With no inspiration, I just cut it back to the best trunk line that I could think of. Time and growth may show me a way in the future.
Aerial roots are one of the most unique and wonderful features of figs. Aerial roots start out as small fine filaments from the trunk or branches and grow down to the soil. Once rooted into the soil they thicken and can become as thick or thicker than the trunk or branch from which they originated.
Growth of the aerial is faster than growth of the trunk. Designs utilizing aerials may need to be adjusted over time to compensate for the aerials growth.
Ficus virens with aerial on the left side of the trunk, 2016
The same aerial on the left side of the trunk, 2013.
Seed grown and kept close together these trees are now fused at the base. I think this might be called a clump style.
Ficus virens is the species but in some areas it is called infectoria.
Leaves removed to show the nice branch structure that is developing.
2009, Several seedlings have fused together by being kept in a small container
2016, defoliated to show the nice branching that is developing
Ficus virens has many common names; Red Balete in the Philippines, Lipstick Ficus in India and White Fig in Australia. Whatever it is called it is a huge tree growing in its native environment. It can stand alone as a single trunk tree or exist as a strangler fig with many aerials. The most famous trees of this species are the Cathedral fig and the Curtain fig in Australia.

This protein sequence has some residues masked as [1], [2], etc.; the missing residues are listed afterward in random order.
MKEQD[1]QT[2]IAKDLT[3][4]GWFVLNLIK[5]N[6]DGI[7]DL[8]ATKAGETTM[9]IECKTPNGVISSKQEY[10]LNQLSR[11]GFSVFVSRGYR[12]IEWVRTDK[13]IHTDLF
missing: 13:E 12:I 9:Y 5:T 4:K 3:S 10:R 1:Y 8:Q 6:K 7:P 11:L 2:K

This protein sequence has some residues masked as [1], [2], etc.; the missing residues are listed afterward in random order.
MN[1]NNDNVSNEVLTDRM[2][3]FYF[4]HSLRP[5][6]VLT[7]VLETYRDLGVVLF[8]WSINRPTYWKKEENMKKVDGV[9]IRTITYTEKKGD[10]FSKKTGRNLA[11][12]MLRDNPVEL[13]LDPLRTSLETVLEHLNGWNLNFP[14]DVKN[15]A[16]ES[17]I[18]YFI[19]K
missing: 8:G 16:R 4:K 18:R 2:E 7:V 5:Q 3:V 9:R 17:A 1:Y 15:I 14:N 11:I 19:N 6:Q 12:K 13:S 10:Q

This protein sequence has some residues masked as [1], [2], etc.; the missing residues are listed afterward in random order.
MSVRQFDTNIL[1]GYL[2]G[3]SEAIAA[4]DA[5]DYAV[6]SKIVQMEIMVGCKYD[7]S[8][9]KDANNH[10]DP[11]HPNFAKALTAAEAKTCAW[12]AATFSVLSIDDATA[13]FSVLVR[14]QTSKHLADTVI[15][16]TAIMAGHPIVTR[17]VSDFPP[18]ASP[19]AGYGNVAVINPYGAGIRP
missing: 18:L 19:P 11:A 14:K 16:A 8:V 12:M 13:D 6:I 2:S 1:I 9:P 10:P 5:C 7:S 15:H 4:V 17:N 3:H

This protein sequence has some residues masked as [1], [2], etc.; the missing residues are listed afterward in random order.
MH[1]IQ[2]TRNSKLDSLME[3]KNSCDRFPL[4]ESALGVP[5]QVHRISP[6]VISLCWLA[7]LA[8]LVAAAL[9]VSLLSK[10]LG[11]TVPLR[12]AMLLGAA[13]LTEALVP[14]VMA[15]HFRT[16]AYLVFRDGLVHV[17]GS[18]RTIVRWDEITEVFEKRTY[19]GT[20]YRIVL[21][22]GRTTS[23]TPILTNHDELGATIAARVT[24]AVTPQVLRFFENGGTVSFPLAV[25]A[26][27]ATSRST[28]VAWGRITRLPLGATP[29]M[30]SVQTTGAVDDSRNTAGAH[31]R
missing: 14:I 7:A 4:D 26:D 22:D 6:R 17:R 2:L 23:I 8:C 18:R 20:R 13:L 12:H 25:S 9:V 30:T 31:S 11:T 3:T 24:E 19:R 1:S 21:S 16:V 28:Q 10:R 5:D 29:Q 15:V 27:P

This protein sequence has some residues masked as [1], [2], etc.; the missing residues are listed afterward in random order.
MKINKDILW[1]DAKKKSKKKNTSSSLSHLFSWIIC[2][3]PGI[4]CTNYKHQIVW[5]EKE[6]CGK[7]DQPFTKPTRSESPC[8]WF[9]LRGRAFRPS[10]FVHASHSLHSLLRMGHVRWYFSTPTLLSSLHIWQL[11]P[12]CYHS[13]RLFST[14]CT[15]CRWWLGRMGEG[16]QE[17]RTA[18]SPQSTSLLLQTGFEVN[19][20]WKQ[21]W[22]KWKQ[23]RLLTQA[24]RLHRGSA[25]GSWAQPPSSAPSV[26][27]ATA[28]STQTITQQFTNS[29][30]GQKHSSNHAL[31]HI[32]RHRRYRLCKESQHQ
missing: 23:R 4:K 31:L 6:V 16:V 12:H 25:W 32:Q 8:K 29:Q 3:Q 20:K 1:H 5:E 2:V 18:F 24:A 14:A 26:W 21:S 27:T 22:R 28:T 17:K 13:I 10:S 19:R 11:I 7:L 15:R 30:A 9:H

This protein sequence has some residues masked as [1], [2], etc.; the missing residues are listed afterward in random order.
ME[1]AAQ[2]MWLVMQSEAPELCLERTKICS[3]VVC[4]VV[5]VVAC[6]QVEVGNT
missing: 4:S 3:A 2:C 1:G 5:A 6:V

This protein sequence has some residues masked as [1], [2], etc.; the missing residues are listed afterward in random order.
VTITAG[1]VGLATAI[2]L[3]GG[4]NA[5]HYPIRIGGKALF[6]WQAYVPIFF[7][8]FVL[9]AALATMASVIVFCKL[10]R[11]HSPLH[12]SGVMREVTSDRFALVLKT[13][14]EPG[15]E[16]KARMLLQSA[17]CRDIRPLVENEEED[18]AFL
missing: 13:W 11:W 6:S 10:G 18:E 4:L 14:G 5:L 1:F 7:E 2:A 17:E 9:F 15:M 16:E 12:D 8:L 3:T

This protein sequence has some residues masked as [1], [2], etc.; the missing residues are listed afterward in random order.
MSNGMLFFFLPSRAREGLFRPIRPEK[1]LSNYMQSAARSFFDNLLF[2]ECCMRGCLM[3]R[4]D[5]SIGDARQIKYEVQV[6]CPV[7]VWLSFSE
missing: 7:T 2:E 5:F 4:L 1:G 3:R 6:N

The species can make excellent bonsai. Leaves reduce well in container culture. Some cultivars show very extensive red or bronze coloring on the new leaves. Unfortunately this lovely red color does not persist for long as it fades into a dark green as the leaves mature.
Ficus virens is not often available as plants in the US so all my trees are grown from seed. The following are all about 8 years old and beginning to show signs of becoming good bonsai. All the trees are under 10-12″ tall or about 30cm.
With some Ficus virens new leaves are quite red
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Multiple trunks fused together from separate seedlings
Ficus infectoria is an invalid name, according to the botanists, and should technically be called Ficus virens. This material shows a coarser grower than some of my other virens. It seems to be quite happy in container culture with no special needs.
This bonsai is actually 3 or 4 root fused trees that were grown from seed. The seedlings were never separated to their own containers so that over time the root and bases fused to form one tree.
Defoliated once or twice yearly to improve branching, produce smaller leaves and to allow visualization of the branches
As the trees grew they naturally fused to each other so that now this is one root connected tree.
This bonsai was grown from seed and kept in a small container for its whole life. Development of a bonsai for size will occur most quickly in the ground or in a large container. Although growing in a large container or ground growing can develop large bonsai often the tree will need finer branching and detailing. This should happen once the bonsai is containerized and nearing its final size.
Slant style grown from seed, 2009
Showing some good branching, 2014
Now that the size and branching are nearing a reasonable point, leaf reduction and increasing branch density will be next on the list for development.